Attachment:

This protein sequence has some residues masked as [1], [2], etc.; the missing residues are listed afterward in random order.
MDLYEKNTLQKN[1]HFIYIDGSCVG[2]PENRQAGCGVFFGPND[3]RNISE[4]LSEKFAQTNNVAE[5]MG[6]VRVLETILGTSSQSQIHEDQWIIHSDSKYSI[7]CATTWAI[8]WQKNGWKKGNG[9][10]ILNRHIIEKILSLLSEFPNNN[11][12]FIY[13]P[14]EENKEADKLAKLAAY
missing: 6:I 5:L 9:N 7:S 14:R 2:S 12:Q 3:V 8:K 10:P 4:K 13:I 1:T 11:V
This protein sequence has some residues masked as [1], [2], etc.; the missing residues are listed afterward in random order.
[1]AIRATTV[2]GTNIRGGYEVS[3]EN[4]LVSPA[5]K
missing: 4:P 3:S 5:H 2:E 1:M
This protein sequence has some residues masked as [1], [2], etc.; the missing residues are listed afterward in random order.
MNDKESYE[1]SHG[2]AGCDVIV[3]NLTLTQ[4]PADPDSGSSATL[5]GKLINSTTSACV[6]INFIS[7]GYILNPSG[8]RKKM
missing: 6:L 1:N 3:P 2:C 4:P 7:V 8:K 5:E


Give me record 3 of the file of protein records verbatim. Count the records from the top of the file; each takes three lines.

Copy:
This protein sequence has some residues masked as [1], [2], etc.; the missing residues are listed afterward in random order.
MNDKESYE[1]SHG[2]AGCDVIV[3]NLTLTQ[4]PADPDSGSSATL[5]GKLINSTTSACV[6]INFIS[7]GYILNPSG[8]RKKM
missing: 6:L 1:N 3:P 2:C 4:P 7:V 8:K 5:E